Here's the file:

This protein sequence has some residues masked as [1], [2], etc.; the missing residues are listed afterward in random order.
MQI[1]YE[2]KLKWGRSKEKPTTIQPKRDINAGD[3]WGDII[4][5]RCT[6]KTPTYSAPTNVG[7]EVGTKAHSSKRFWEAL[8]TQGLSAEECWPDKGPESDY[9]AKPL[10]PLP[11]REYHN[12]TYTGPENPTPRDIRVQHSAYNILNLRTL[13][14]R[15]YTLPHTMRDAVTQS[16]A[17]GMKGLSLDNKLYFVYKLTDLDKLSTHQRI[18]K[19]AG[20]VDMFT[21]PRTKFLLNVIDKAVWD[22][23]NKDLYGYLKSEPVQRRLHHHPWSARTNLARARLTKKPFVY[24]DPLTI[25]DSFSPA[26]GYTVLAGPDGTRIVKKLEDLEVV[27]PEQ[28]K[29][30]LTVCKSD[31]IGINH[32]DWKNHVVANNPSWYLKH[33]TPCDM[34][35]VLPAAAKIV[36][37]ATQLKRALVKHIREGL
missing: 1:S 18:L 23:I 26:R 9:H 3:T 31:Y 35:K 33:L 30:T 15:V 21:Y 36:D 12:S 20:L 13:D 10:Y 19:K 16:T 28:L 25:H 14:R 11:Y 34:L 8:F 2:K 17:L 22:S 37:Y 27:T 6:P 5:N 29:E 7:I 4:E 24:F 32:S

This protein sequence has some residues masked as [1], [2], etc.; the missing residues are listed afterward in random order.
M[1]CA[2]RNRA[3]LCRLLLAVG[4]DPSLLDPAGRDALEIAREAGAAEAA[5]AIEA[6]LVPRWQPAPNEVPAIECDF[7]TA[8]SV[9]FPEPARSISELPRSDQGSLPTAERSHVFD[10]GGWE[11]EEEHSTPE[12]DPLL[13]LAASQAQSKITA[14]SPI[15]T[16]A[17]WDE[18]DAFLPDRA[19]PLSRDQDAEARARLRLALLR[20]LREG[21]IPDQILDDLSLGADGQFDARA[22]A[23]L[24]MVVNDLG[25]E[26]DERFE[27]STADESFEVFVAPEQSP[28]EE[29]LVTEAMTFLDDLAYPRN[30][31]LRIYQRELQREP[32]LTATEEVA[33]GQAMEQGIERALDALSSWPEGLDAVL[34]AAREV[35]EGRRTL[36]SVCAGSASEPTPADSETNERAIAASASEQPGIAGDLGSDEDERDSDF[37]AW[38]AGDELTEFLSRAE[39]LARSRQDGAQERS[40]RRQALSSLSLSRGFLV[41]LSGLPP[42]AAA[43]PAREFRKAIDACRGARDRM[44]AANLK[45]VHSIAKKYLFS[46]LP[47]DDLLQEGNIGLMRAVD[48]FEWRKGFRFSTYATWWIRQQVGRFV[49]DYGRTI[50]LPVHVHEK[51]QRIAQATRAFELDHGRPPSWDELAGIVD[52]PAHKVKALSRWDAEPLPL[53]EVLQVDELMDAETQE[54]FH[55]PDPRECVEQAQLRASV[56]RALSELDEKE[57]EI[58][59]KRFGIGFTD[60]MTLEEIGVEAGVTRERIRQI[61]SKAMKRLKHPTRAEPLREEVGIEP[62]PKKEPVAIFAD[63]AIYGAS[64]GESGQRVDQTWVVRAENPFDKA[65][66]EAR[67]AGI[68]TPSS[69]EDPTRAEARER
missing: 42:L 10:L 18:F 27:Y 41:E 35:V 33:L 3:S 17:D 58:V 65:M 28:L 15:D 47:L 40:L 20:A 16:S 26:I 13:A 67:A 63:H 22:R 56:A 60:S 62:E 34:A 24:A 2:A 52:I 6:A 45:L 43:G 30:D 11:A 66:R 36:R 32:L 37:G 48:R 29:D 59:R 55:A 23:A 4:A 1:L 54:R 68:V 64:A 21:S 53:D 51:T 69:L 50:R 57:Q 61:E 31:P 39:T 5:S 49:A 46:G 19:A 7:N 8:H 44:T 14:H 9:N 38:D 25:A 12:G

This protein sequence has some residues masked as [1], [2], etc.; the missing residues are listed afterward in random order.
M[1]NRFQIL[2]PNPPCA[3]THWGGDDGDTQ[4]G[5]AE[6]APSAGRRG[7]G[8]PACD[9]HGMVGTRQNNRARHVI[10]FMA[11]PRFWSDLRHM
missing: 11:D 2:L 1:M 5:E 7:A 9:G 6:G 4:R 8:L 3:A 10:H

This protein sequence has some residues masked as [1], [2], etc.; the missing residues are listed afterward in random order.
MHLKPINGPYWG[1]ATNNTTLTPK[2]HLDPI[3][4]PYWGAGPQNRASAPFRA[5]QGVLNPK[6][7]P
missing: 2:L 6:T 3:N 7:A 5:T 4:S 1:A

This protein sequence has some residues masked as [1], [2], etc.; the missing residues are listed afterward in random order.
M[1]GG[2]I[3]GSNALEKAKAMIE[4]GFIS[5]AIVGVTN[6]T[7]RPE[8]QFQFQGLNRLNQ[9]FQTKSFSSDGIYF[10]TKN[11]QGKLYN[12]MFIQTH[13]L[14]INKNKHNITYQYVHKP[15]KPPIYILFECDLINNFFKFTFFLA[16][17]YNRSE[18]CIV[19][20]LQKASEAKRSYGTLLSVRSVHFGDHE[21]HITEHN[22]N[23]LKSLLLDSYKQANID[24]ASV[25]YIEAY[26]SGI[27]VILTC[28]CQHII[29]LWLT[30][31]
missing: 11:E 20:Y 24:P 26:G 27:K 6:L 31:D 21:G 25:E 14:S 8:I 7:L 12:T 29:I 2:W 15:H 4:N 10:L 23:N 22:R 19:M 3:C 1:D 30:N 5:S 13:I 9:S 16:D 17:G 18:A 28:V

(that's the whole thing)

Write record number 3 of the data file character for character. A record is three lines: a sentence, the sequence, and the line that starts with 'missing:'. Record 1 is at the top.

This protein sequence has some residues masked as [1], [2], etc.; the missing residues are listed afterward in random order.
M[1]NRFQIL[2]PNPPCA[3]THWGGDDGDTQ[4]G[5]AE[6]APSAGRRG[7]G[8]PACD[9]HGMVGTRQNNRARHVI[10]FMA[11]PRFWSDLRHM
missing: 11:D 2:L 1:M 5:E 7:A 9:G 6:G 4:R 8:L 3:A 10:H